Paints are going green, and it’s not about the color. From low-to-zero volatile organic compounds (VOCs) to avoidance of toxic pigments, it’s a fact that greener paints are better for the environment and your health. Learn about greener primers, paints and sealers and where to get them.
Paints are now safer than ever. The Environmental Protection Agency (EPA) strictly regulates all types of surface finishes. Be aware that no-VOC listing regulations allow some chemicals to be present if under 5 grams per liter (250 grams per liter for low-VOC) and others do not need to be listed at all. Fungicides may also be added and not listed. True natural products have no (zero) VOCs. Research the product before purchasing.
It’s better to purchase natural or no-VOC surface finishes to protect your family’s health from toxic outgassing of VOC paints. Generally, if it smells bad, don’t use it. Look for the seal of approval by Green Seal or GreenGuard, independent third parties that measure VOCs.
Primers are used on bare surfaces for better paint adherence. They are not always necessary, depending on the type and cleanliness of the material. ECOS makes a zero-VOC wood primer, as well as an undercoat for accent areas where a deep color is needed, such as moldings and trim. AFM SafeCoat transitional primer contains no VOCs and can be used on many surfaces.
For conventional paints, water-based paints are overall less toxic than oil-based ones. Remember, the worse the smell, the more VOCs in the product. Many paints are more natural (e.g., milk, clay and lime) and can be made at home (check online for recipes) or purchased. Milk paint has a long history of use dating back to ancient Egypt and provides a textured finished. Clay paint gives an earthy adobe look to surfaces reminiscent of the Southwest and comes in mainly natural earth tones. Best used in dry rooms, such as living and bedrooms, as it does not hold up as well in bathrooms or other moist areas. Not a great paint if you have young kids, as marks and dirt on walls cannot be washed, but must be retouched with more clay paint. However, a low-VOC sealer may be used over the paint to allow marks to be washed off. Sold in a variety of colors, natural lime paint gives a glow to porous surfaces such as concrete, wood, brick and plaster. True natural paints have no chemicals at all. Try Tierrafino, California Paints, BioShield Paints, AFM or ECOS brands for a wide selection.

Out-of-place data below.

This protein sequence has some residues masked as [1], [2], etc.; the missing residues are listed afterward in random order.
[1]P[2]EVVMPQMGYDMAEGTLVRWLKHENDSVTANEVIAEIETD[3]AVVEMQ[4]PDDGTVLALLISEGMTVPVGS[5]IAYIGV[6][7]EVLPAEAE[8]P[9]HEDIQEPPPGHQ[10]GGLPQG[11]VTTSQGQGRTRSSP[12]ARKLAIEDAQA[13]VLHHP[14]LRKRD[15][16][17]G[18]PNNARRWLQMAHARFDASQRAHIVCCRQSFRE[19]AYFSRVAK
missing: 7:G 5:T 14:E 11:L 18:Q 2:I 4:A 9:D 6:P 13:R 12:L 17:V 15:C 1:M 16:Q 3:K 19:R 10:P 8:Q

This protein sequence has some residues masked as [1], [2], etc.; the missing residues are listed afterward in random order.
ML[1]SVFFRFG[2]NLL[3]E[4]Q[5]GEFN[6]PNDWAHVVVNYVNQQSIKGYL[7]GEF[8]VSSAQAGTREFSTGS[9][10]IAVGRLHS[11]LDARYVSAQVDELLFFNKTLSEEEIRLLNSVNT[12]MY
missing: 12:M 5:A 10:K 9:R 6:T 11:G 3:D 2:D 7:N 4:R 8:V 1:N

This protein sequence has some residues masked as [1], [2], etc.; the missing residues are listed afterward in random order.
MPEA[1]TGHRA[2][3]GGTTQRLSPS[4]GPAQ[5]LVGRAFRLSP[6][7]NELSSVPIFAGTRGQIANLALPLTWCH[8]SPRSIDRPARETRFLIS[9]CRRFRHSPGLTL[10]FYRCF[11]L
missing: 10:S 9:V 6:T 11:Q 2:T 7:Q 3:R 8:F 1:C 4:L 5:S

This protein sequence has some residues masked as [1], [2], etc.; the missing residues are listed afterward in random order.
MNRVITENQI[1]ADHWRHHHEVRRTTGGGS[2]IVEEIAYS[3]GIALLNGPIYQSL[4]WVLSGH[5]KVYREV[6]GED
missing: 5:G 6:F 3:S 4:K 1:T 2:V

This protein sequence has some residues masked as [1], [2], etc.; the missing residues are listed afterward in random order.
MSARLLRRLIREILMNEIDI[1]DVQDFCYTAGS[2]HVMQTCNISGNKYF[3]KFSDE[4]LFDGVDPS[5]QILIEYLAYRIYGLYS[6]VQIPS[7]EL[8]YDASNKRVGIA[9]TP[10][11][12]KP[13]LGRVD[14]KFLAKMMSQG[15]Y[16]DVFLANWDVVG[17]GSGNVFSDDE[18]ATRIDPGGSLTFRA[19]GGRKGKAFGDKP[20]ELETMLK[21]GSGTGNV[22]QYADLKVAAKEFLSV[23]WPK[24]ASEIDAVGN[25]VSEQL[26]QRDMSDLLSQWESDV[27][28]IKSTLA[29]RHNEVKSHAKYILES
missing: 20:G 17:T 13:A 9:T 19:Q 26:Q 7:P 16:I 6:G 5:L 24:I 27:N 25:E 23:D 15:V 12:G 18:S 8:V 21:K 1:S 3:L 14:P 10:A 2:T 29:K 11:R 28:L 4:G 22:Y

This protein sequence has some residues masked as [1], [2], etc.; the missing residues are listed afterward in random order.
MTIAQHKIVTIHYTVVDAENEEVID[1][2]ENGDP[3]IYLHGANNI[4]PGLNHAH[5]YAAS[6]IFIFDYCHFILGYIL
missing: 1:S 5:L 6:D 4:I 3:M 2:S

Avoid synthetic pigments, which contain VOCs and other chemicals, and stick to organic ones. Your selection of paint tints may be decreased, but there is still a wide of colors to choose from, depending on the type of paint used and choice of eco-friendly brand. Valspar is one brand of no-VOC tints.
Nowadays, even big paint manufacturers make environmentally friendly paints. Low-VOC is becoming the norm. Check chain stores in your area to see their selection (Benjamin Moore, Sherwin Williams, Lowe’s, Home Depot, Ace Hardware). Research area paint suppliers to see if there are any locally made brands. See a brand you like online? Ask a local green building or paint supplier if they carry it or can special order it for you. The more people ask for natural paint products, the more suppliers will carry them.
Originally Published at http://www.massrealty.com/articles/green-up-your-interior-paint